Burns severe enough to cause blisters, breaks in the skin and all electrical burns should be evaluated right away by a physician. Burns to the hands, face and genitals are more serious than burns in other locations. Burns that merely cause redness of the skin and do not cause blisters or breaks in the skin are generally minor and require only watchful care. The following steps can be taken at home immediately after a burn to both minimize further burning and to begin treatment.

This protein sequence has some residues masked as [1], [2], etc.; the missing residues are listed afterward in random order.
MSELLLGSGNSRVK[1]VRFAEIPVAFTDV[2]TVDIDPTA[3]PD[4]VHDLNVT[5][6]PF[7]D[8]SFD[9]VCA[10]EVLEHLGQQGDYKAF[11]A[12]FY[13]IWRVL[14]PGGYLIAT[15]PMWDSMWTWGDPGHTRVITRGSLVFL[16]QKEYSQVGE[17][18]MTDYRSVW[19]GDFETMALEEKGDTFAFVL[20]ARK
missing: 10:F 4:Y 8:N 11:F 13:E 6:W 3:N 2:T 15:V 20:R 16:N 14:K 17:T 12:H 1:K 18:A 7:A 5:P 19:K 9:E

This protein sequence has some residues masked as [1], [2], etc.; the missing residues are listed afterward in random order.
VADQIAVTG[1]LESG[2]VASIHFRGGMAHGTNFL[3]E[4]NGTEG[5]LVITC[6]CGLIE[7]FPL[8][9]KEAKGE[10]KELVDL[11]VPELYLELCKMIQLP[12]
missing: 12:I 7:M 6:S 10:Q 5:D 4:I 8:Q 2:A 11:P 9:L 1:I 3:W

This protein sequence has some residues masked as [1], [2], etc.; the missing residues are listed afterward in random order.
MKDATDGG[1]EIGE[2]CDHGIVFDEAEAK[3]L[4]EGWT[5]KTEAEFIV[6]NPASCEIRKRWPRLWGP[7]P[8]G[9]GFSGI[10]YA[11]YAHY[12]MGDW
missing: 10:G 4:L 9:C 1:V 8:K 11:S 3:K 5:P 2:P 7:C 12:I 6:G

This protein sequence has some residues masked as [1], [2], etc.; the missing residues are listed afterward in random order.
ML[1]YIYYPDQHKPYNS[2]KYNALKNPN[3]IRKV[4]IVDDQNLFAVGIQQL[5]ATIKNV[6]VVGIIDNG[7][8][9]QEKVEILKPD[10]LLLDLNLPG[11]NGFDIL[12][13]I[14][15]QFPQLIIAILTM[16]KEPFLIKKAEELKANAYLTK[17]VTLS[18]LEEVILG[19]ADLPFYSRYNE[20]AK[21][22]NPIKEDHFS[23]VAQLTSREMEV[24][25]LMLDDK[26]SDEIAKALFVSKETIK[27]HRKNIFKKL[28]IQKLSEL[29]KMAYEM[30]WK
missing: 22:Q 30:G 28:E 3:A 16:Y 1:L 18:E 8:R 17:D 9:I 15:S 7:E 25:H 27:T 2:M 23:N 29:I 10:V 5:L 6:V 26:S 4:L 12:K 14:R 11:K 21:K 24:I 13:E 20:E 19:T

- Hold the burned area under cool water for several minutes.
- Use Acetaminophen (Tempra, Tylenol) for pain (see Dosing Guide).
- An antibiotic ointment such as Polysporin can be applied and the area covered with a dressing. Clean white socks are good for protecting burns on the hands or feet. If your child has an extensive burn, clean sheets can be used for protection while on the way to the doctor or hospital.
- If the burn results in blistering or breaks in the skin, a tetanus booster will be needed if one has not been given during the last five years.